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anonymous

  • one year ago

Little confused on this? Just working on parametric equations, I have x= sin theta/2 & y = cos theta/2... and I have to create a plot table between -pie and pie. I don't know if Im supposed to use the radians as the parameter for the plot table or just degrees? i'm confused...

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  1. misty1212
    • one year ago
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    HI!!

  2. misty1212
    • one year ago
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    always use radians, they are numbers

  3. misty1212
    • one year ago
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    if it is \[x=\sin(\frac{\theta}{2}), y=\cos(\frac{\theta}{2})\] you should get a circle

  4. misty1212
    • one year ago
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    actually because of the \(\frac{\theta}{2}\) you get the upper half of a circle

  5. anonymous
    • one year ago
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    right, I see how it's a circle, i'm just a little confused on the radians, because I'm not understanding what values are supposed to correspond on the table?... I'm sorry if this is confusing, because I'm barely refreshing my trig values and stuff, and I'm not understanding just what values do I use as the parameter...

  6. anonymous
    • one year ago
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    so would my value -pie correspond to -1? say for like the first value on my table?... if I was just plugging in the value for sin 0/2?

  7. zepdrix
    • one year ago
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    I guess the start of your interval, \(\rm \theta=-\pi\) would correspond to \(\rm (x,y)=(-1,0)\) yes?

  8. misty1212
    • one year ago
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    here is a nice picture this is what you should get http://www.wolframalpha.com/input/?i=x%3Dsin%28t%2F2%29%2Cy%3Dcos%28t%2F2%29%2C+t+from+-pi+to+pi

  9. anonymous
    • one year ago
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    ok. great. So If i was plotting the points for the table and I started at -pi, and then -3pi/2, -pi/2, etc. up to pi. Would I just plug in the corresponding degree into the function to be able to graph it by hand.. for example, x= sin theta/2 I would plug in for first value sin 1/2 to get my x coordinate?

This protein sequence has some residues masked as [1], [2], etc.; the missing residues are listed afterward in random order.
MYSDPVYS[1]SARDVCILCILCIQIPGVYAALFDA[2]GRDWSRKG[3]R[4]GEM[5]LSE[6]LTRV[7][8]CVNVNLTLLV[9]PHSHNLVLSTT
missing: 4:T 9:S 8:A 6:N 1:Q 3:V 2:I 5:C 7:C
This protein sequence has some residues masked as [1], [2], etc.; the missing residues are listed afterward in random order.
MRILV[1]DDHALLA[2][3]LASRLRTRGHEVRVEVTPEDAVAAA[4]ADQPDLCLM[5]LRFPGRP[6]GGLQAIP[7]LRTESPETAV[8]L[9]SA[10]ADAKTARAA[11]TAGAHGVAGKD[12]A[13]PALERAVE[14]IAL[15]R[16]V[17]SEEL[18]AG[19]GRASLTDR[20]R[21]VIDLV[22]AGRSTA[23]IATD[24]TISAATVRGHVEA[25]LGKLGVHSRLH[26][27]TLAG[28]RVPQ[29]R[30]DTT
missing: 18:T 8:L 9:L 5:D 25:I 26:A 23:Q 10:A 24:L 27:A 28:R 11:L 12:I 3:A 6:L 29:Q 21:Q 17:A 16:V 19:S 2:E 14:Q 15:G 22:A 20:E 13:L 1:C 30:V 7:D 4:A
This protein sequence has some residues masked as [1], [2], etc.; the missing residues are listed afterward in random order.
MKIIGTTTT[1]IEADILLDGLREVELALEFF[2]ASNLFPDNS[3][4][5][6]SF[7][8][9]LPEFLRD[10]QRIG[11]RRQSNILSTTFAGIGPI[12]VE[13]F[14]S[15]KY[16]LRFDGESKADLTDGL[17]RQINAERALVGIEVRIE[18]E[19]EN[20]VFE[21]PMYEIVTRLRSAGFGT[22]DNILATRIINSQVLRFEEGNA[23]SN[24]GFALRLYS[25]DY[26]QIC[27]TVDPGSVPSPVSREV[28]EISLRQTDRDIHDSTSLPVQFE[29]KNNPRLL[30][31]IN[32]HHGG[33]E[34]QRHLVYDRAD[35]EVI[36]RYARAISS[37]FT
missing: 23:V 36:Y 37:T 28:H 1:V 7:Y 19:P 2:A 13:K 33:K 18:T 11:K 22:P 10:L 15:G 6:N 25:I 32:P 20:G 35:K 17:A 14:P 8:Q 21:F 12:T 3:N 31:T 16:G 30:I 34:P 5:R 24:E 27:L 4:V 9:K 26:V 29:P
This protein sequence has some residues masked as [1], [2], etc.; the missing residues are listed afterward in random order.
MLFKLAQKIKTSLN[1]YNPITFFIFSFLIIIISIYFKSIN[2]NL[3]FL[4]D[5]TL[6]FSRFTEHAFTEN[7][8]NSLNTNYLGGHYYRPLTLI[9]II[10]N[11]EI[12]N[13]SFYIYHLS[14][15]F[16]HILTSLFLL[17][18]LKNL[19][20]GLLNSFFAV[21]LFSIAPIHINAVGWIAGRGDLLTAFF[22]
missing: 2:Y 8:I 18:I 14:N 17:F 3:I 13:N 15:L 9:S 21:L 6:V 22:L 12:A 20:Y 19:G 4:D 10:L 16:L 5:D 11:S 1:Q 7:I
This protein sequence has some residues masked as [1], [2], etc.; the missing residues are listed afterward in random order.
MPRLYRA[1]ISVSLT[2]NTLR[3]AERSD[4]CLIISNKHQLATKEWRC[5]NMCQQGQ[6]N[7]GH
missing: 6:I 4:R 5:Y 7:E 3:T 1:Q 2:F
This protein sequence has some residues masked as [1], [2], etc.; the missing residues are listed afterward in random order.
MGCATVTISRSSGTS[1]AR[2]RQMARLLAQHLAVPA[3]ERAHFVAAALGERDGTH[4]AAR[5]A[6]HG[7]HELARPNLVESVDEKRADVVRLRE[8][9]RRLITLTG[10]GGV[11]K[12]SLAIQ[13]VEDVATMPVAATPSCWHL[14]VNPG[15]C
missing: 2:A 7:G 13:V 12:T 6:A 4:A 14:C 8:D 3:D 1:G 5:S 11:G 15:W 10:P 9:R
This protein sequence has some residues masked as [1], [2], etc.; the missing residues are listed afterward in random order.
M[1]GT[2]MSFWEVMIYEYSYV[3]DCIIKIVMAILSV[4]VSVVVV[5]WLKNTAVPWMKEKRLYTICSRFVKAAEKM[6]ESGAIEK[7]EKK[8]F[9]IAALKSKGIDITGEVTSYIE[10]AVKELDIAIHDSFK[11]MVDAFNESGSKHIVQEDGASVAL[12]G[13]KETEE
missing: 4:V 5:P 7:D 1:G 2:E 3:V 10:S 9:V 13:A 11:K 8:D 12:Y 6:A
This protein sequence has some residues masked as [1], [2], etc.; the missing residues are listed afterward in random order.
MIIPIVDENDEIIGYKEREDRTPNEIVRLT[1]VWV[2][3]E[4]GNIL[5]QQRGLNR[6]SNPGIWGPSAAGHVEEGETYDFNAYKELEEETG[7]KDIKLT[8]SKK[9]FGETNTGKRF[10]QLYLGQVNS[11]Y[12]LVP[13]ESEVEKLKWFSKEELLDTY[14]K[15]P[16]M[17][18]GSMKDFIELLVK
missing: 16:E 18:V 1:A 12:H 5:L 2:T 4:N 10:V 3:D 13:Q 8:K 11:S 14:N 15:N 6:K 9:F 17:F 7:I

10. misty1212
    • one year ago
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    at \(-\pi\) you get \[(\sin(-\frac{\pi}{2}),\cos(-\frac{\pi}{2}))=(0,-1)\]

  11. zepdrix
    • one year ago
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    Ahh woops :) I just assumed sine went with the y coordinate haha

  12. misty1212
    • one year ago
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    yeah it usually does, doesn't it?

  13. zepdrix
    • one year ago
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    Oh maybe I didn't... sin(-pi/2) = -1

  14. zepdrix
    • one year ago
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    Ya I think misty has those backwards :d

  15. anonymous
    • one year ago
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    ok. great. I see what your saying, so If I was to plug in the value for -3pi/2 do I just convert that into degrees and make it sin -3pi/2 /2 ?

  16. misty1212
    • one year ago
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    lol totally backwards

  17. misty1212
    • one year ago
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    i did the cosine first and the sine second, same mistake doe!

  18. zepdrix
    • one year ago
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    degrees? ew ew ew :( \[\large\rm \frac{3\pi/2}{2}=\frac{3\pi}{4}\]

  19. anonymous
    • one year ago
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    oh. ok. I understand now. great. thank you, Yes I was not understanding the x y points. thank you

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